Mexican-American photojournalist and documentary photographer Desiree Rios focuses on investigating social injustice, individual and communal notions of identity, subcultures, and the narratives and lived experiences of populations that are underrepresented photographically. Her upbringing as a second generation, Latina woman influences the sociopolitical issues she is particularly drawn to in her personal work, such as stories of immigration and women’s rights. BoundarySpan features a site-specific adaptation of Rios’ sound and photography wall installation The Divide. Starting with the election of Donald Trump as president of the United States, Rios recorded images and sounds from political rallies and protests, both anti-Trump and pro-Trump, across the Bay Area. This work embodies the confusion and intensity of increasing political polarization while emphasizing potential commonalities.
Through an exploration of physical and conceptual boundaries and how those relate to power dynamics, the flow of capital, societal divisiveness, and Othering, these artists use their intellectual capacity, social connections, and personal histories to reduce the degree of human separation. Works in the show highlight contradictory parallels in policies and values, question notions of binary divergence, reflect on intersecting identities, and act to preserve and understand cultural elements spanning a number of boundaries.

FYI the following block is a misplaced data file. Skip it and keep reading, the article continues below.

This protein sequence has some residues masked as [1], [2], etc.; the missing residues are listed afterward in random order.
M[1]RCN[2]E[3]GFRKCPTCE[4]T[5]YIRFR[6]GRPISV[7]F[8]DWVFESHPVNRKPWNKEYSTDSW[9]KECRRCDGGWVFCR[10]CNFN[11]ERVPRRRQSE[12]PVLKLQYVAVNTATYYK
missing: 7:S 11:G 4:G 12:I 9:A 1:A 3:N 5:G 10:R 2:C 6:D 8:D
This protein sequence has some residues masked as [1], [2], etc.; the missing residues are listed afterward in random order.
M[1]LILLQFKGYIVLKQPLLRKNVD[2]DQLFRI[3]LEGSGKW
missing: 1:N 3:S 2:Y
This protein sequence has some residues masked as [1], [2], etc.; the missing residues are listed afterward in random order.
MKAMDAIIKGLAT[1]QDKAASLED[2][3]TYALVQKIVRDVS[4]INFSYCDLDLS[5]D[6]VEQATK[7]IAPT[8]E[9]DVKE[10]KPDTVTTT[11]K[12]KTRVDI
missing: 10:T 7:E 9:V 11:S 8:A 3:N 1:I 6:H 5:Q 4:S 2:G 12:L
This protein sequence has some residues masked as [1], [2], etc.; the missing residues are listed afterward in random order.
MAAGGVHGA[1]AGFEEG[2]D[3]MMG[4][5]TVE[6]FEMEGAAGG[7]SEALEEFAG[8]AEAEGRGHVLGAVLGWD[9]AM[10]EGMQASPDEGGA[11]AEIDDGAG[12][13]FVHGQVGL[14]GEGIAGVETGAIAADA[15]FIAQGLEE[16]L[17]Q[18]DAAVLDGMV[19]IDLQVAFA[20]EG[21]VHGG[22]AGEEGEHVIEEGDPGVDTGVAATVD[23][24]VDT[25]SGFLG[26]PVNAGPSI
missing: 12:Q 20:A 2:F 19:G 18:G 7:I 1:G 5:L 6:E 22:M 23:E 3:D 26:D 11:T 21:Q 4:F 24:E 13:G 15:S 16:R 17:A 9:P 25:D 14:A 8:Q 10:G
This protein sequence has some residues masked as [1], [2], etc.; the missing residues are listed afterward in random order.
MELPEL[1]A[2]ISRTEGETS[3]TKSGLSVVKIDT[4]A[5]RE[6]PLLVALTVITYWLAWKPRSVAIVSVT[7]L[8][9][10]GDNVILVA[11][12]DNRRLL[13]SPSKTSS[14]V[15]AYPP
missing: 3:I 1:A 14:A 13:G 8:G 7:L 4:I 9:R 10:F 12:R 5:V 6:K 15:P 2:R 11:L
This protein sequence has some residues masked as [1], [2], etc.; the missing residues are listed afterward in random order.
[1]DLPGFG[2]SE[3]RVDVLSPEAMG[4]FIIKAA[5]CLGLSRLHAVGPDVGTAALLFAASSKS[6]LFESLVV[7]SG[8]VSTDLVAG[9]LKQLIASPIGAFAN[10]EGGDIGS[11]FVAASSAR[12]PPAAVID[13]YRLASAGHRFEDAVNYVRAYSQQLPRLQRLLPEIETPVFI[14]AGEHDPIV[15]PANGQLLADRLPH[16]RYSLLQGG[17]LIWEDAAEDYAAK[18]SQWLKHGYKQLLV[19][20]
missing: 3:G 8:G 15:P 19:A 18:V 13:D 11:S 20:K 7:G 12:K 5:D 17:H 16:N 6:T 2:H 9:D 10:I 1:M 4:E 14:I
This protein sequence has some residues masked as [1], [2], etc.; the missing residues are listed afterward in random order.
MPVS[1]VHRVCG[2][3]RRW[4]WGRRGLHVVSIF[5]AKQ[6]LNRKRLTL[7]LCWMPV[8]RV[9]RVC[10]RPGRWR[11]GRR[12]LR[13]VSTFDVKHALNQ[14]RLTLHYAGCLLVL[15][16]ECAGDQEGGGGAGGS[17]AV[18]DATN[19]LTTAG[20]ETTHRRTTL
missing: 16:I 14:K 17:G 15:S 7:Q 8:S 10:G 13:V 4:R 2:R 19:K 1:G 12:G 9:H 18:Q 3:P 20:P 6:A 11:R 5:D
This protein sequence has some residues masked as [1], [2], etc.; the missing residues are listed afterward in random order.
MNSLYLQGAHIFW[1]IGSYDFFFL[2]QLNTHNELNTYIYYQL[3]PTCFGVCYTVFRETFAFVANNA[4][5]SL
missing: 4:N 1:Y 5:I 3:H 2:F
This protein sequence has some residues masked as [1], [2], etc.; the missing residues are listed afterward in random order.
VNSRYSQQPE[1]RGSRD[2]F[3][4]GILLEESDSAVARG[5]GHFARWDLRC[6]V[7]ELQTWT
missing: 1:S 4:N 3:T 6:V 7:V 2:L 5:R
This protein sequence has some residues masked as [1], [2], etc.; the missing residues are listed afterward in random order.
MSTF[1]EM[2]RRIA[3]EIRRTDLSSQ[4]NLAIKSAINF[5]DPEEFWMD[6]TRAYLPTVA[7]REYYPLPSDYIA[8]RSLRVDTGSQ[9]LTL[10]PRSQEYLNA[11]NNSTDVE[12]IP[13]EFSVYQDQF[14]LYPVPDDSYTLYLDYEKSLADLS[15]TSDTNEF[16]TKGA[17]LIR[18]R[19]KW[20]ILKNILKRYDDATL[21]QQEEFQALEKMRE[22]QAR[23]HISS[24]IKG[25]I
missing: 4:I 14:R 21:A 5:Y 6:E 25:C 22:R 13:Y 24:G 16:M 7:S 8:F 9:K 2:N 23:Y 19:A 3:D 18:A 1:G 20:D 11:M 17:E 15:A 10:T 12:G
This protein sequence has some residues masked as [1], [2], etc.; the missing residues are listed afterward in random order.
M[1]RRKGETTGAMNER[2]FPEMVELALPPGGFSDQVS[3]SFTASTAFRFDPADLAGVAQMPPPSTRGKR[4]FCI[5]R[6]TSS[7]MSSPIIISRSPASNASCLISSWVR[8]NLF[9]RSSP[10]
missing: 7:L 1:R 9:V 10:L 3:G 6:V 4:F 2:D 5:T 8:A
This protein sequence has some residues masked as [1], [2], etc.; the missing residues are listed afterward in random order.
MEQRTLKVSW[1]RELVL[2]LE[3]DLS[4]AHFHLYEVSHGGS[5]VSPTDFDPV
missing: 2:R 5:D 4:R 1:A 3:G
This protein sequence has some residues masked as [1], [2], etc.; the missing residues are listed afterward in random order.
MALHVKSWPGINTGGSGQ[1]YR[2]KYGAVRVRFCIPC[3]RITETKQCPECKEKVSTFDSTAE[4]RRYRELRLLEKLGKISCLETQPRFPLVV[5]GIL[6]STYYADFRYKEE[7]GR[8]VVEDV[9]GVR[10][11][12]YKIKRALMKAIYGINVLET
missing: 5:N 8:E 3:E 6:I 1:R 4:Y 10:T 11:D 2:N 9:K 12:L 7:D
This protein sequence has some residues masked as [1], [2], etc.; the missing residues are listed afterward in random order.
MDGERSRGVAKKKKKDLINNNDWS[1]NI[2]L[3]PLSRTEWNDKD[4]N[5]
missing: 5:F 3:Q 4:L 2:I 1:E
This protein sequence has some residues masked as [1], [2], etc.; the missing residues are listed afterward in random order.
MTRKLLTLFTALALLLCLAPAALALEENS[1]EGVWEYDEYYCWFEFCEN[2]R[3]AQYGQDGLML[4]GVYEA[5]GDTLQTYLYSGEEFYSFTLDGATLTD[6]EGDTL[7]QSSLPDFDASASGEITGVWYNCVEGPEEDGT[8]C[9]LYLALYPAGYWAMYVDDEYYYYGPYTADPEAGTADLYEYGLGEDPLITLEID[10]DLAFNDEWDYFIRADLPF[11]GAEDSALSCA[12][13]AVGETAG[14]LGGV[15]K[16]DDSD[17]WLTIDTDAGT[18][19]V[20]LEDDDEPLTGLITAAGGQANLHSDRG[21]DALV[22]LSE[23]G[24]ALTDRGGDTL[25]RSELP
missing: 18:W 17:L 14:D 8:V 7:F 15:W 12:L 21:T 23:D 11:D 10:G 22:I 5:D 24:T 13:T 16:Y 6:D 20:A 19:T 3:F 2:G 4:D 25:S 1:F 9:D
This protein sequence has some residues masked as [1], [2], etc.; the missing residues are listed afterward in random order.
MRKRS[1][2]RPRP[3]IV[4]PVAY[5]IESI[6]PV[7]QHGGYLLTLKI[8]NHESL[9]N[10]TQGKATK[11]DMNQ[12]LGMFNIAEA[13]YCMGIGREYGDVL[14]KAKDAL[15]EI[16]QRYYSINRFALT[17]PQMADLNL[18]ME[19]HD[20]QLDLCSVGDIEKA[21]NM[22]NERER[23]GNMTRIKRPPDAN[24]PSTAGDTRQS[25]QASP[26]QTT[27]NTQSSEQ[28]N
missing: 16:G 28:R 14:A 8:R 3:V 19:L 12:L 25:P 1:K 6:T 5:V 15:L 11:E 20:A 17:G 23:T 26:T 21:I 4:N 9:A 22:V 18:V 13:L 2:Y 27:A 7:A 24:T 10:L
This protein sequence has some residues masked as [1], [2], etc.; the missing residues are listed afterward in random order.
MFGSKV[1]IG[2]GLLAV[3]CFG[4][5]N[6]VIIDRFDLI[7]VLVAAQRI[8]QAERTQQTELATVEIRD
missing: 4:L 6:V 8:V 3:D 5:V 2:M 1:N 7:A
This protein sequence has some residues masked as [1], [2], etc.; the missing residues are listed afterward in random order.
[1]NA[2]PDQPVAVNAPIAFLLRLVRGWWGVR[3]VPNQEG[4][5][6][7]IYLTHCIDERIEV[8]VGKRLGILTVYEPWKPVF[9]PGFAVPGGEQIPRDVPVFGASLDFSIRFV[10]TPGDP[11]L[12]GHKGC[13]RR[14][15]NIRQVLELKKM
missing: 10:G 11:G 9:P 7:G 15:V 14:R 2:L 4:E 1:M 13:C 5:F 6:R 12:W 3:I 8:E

In conjunction with the opening of this group exhibition, participating artist Sherwin Rio will present an illustrated lecture 5:00pm – 6:00pm in the Department of Art & Art History Lecture Hall (room 133) the evening of November 12, 2019, just prior to the opening reception, 6:00pm-7:30pm in the Natalie and James Thompson Art Gallery. One week later, participating artist Michael Arcega will present an illustrated lecture 5:00pm – 6:00pm on November 19, 2019. The exhibition will aptly span the boundary between fall and spring academic semesters. Closed for winter break December 14-January 26, BoundarySpan will reopen January 27, 2020 and continue to February 21, 2020. To celebrate the reopening of the exhibition, participating artists Jimin Lee and Paula Levine will present illustrated lectures 5:00pm-6:00pm in the Department of Art & Art History Lecture Hall the evening of January 28, 2020. The exhibition and associated illustrated lectures are free and open to the public.
We would like to extend our humblest appreciation to each of the five participating artists for generously loaning their own works to us directly for this exhibition. A deep debt of gratitude is also owed to Robert Bain in the San José State University Photographic Services Office of the Division of Information Technology as well as the faculty of the Department of Art & Art History for their support.Curated by Aaron Wilder